1) Focus on the fundamentals; 2) identify best practices, frameworks, and architectures; 3) embed security in the SDLC; 4) be data centric; and, 5) test and monitor continuously.
To gather insights on the state of application and data security, we spoke with 19 executives who are involved in application and data security for their clients.
Here’s who we talked to:
Sam Rehman, CTO, Arxan | Brian Hanrahan, Product Manager, Avecto | Philipp Schone, Product Manager IAM & API, Axway | Bill Ledingham, CTO, Black Duck | Amit Ashbel, Marketing,Checkmarx | Jeff Williams, CTO and Co-Founder, Contrast Security | Tzach Kaufman, CTO and Founder, Covertix | Jonathan LaCour, V.P. of Cloud, Dreamhost | Anders Wallgren, CTO, Electric Cloud | Alexander Polykov, CTO and Co-Founder, ERPScan | Dan Dinnar, CEO, HexaTier | Alexey Grubauer, CIO, Jumio | Joan Wrabetz, CTO, Quali | John Rigney, CTO, Point3 Security | Bob Brodie, Partner, SUMOHeavy | Jim Hietala, V.P. Business Development Security, The Open Group| Chris Gervais, V.P. Engineering, Threat Stack | Peter Salamanca, V.P. of Infrastructure, TriCore Solutions | James E. Lee, EVP and CMO, Waratek
Here’s what they told us when we asked them, “What do you see as the most important elements of application and data security?”
- Focus on the fundamentals. Know how attacks take place and implement defense mechanisms. Monitor continuously. You cannot make progress if you are always putting out fires. SQL injection is probably the biggest risk. Pick a strategy. Identify and monitor the security issues at hand and then move on to the next issue. Prioritize issues – don’t worry about shutting the attic window when the front door is open. Organize around sustainable performance.
- Protect the data. Keep hackers out of the app, ensure there are no vulnerabilities via certain paths. Have the appropriate security mechanisms in place: encryption, minimum necessary access, limited presentation of data. There is no longer any network to protect so vulnerabilities are in the app. Need to identify the potential paths and safeguard them. The app is now the line of defense. Still 95% of spending is on network and web security versus application; however, awareness and the budget is moving. We identify the Open Source used by the application and map the known vulnerabilities like Heartbleed in SSL. In the national vulnerabilities database, 50% of the vulnerabilities pertain to Open Source since it’s widely used. Open Source was five to 10% of code five years ago. Today it’s 35 to 40% and 60 to 80% of code bases in new companies. We use package managers like Maven for Java and NuGet for .Net.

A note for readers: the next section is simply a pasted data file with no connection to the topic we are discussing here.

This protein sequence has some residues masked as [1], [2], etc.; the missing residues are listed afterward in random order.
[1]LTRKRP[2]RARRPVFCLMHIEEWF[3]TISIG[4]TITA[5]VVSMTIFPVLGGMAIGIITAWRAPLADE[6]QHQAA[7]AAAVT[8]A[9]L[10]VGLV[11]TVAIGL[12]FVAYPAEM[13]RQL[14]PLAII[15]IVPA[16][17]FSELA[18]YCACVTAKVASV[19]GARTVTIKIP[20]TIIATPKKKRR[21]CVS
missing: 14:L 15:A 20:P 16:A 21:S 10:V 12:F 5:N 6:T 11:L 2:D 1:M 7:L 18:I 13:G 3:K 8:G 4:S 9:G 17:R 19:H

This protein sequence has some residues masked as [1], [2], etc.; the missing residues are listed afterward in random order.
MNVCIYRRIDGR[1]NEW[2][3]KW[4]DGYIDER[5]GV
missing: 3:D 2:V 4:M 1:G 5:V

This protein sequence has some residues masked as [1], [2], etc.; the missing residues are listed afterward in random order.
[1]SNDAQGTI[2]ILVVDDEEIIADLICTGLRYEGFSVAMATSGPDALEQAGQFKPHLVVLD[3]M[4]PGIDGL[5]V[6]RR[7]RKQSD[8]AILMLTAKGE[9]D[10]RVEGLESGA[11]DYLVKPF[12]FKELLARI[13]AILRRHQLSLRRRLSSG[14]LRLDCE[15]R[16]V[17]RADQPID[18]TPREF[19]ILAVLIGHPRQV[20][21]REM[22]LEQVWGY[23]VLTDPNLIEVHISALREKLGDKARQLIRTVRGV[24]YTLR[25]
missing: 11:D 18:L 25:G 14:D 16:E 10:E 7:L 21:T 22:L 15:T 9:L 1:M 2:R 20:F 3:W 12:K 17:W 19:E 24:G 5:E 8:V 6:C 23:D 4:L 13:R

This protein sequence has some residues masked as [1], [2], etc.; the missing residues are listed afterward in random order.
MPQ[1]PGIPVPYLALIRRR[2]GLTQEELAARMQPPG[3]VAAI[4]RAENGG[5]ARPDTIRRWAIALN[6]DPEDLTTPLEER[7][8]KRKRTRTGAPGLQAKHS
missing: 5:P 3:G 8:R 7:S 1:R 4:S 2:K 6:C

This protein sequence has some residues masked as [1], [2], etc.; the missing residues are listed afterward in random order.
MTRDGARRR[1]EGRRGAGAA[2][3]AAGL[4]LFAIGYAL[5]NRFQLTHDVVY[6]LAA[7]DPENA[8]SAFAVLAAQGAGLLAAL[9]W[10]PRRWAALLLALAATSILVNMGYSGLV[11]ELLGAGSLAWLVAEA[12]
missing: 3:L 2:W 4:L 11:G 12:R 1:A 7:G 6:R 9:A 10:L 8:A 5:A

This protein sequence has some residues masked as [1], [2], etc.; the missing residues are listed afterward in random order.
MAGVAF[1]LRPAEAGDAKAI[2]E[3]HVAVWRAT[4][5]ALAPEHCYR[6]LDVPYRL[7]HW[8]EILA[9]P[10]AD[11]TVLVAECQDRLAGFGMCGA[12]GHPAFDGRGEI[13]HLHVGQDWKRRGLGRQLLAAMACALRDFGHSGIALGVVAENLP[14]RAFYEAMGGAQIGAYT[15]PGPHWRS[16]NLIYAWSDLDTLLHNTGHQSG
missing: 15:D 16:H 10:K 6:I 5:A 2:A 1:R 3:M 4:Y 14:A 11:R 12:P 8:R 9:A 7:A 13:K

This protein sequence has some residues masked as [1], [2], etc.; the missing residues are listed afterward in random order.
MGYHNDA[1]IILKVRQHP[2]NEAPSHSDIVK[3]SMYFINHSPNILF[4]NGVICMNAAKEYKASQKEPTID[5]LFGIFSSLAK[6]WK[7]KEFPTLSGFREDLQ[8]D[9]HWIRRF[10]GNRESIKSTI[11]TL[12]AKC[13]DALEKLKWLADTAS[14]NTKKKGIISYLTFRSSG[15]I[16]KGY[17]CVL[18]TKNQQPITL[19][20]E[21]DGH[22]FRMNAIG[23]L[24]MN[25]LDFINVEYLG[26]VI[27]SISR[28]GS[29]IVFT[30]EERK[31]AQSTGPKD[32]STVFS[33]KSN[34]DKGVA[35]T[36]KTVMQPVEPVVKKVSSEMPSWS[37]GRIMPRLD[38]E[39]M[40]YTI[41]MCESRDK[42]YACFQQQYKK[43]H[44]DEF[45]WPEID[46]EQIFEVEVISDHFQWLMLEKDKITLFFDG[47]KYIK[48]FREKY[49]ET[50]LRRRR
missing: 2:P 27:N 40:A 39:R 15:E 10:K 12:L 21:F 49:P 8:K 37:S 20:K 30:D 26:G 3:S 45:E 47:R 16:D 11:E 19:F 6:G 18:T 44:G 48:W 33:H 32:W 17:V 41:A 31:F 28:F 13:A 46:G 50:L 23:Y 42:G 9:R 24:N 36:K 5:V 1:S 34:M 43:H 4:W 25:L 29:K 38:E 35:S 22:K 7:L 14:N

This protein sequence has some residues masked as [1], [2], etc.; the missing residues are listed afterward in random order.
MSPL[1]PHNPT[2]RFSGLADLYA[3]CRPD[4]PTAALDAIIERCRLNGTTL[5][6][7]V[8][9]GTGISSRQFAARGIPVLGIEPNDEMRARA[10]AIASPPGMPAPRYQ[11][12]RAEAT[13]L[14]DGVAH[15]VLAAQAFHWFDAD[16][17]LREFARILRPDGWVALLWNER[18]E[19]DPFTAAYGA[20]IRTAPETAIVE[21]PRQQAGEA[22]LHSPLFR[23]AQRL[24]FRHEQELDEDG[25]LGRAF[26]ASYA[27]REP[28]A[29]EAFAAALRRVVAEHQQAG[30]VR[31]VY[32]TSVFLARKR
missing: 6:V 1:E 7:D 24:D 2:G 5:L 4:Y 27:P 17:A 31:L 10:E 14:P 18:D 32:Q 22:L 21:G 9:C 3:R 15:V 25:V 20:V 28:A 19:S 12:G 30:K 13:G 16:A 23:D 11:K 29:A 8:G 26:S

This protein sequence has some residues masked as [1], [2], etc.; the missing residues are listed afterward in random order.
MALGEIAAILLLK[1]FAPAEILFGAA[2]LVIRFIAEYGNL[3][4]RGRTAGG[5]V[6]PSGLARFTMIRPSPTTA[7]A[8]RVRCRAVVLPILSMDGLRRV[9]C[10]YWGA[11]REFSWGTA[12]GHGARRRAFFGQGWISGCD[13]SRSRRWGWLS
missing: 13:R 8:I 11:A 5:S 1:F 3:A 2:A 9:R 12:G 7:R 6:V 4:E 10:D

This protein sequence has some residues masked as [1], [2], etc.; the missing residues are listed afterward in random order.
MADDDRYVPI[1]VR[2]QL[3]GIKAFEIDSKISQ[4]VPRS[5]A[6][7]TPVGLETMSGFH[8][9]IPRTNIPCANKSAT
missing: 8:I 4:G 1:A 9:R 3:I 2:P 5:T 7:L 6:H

- The ability of applications to protect themselves (and the data that is accessible via the app) and rely less on human intervention. Emerging technologies like RASP allow for greater protection with fewer faults than the traditional approaches that have not proven to be effective over time because of the labor intensive actions required to prevent and remediate vulnerabilities.